We have very good responses in the current census. The last information I had is we're one of the top responders in the state with the 12 federally recognized tribes. And when you look at the importance of the census, versus we just talked about elections. In the election process, you're electing somebody to represent you for two, four or six years, depending on the election. But the census is the value of that is over a 10 year period. So it is critical that our people get counted in the census because there is so much that is impacted by the number of Pokagon citizens who identify and get counted. So that is, again, we put out a lot of information on that and it's very important.

Stewart Huntington:

About seven years ago, some researchers led by a Lakota, Harvard trained lawyer Heather Dawn Thompson started looking into finding out where the children who died at the boarding school were buried. They found at least 50 children that went undocumented. The families didn't know what happened to the children. And so they started looking through all kinds of records to find out where some of these children were buried. They found some in a municipal graveyard in Rapid City. And some that nobody knew where they were buried until the researchers pinpointed an area on the old Indian school boarding lands, where the children were buried.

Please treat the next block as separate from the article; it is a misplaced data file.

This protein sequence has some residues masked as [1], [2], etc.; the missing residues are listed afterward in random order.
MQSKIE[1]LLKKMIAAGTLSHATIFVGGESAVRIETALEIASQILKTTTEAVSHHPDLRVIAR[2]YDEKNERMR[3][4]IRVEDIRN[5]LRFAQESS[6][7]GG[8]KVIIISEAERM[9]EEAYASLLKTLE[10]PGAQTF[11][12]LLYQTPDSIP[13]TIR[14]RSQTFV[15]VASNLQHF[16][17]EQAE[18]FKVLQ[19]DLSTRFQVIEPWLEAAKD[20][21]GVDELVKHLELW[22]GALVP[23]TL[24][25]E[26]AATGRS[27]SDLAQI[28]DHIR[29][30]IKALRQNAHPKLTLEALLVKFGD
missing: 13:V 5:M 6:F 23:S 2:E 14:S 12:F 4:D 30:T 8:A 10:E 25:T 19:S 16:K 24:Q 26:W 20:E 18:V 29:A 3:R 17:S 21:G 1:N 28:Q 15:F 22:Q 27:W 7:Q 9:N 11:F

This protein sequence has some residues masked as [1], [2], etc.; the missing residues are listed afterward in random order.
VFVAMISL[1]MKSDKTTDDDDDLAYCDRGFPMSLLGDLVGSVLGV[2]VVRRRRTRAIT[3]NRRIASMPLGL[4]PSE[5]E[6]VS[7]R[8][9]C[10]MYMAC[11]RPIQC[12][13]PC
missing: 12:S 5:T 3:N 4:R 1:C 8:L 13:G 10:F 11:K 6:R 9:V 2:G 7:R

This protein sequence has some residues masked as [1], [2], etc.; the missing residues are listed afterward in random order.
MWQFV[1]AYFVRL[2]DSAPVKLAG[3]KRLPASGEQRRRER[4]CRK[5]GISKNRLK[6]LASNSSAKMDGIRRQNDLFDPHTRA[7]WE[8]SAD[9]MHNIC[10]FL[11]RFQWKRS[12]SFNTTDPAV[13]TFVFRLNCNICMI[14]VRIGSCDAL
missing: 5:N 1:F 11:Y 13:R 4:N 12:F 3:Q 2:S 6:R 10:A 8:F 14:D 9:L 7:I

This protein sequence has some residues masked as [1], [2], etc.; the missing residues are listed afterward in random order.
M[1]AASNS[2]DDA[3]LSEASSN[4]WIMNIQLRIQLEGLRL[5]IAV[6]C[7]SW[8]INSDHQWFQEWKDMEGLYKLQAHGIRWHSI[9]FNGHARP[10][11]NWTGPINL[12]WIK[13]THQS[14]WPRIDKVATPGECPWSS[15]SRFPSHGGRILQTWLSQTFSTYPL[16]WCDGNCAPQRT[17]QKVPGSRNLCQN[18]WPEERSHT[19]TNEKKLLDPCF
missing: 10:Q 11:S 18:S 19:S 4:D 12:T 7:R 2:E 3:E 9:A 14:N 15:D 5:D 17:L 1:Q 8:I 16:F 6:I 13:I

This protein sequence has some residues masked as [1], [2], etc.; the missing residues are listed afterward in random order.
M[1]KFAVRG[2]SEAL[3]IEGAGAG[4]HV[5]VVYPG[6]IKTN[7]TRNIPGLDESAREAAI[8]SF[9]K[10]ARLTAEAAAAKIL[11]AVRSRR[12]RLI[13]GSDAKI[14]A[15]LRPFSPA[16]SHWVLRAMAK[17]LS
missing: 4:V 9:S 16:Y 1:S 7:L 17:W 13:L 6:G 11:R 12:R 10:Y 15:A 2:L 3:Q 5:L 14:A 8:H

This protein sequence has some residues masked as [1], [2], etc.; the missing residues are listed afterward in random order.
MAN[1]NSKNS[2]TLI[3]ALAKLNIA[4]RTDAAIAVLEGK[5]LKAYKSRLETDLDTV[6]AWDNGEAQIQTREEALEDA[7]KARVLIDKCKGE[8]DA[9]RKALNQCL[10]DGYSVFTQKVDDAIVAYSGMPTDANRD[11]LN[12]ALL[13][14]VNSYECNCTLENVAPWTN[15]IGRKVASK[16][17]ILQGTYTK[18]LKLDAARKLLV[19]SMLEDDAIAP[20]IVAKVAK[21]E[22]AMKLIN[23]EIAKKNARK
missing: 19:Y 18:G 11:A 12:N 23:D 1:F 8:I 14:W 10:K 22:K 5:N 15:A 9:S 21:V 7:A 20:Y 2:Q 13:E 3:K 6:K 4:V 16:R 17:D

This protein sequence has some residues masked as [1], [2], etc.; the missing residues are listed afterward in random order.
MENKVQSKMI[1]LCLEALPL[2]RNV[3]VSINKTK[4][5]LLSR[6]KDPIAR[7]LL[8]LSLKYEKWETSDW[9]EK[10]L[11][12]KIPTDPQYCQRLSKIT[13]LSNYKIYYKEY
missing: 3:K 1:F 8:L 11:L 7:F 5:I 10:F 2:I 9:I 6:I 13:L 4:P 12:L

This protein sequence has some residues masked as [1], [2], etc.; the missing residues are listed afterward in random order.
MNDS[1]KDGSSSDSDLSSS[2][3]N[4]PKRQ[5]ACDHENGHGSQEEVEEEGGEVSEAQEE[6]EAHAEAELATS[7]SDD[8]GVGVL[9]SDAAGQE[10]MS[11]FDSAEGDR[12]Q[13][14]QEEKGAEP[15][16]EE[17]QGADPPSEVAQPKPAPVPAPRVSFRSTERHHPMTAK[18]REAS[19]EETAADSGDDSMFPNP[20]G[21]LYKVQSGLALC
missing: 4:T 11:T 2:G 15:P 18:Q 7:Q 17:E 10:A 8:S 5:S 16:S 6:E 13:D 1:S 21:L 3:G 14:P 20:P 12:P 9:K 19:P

Well, when they were going through the records, they also started looking through title records on some of this land. And what they found Patty was that some of this land was illegally transferred into white hands, into municipal and school board, and then to other entities. And for generations, the Indian community in Rapid City has said that some of that Indian boarding land should have gone to the Native community. None of it did until these researchers found what some are calling dirty titles, dirty deeds. They brought the city to the negotiating table and now the city and the urban Indian community in Rapid City is in negotiations to transfer some land from the city to make up for these ill transferred tracks and possibly create for the first time in Rapid City, a Native, Indian, urban community center.

There's some heart wrenching stories that I found in my reporting and in the researchers in their research. One woman, Bev Warren, grew up in part, camping along the Rapid Creek in the urban encampment known as the Oshkosh camp. And that was because the Indians had nowhere else to go. And many of these families would come from the reservations in the summertime to be near their children who were in the school. And then also the school later became a Tuberculosis Sanitarium. And these Indians had nowhere to go other than a camp with no running water along the creek in part because the city fathers kept the Indians from getting any of this land, which was originally 1200 acres from the Indian boarding school.

(Related: Historic settlement inches closer in South Dakota land dispute)

Patty Talahongva, Hopi, is executive producer of Indian Country Today. Follow her on Twitter: @WiteSpider. Based in Phoenix, Arizona. Talahongva enjoys hiking, reading and traveling to new places.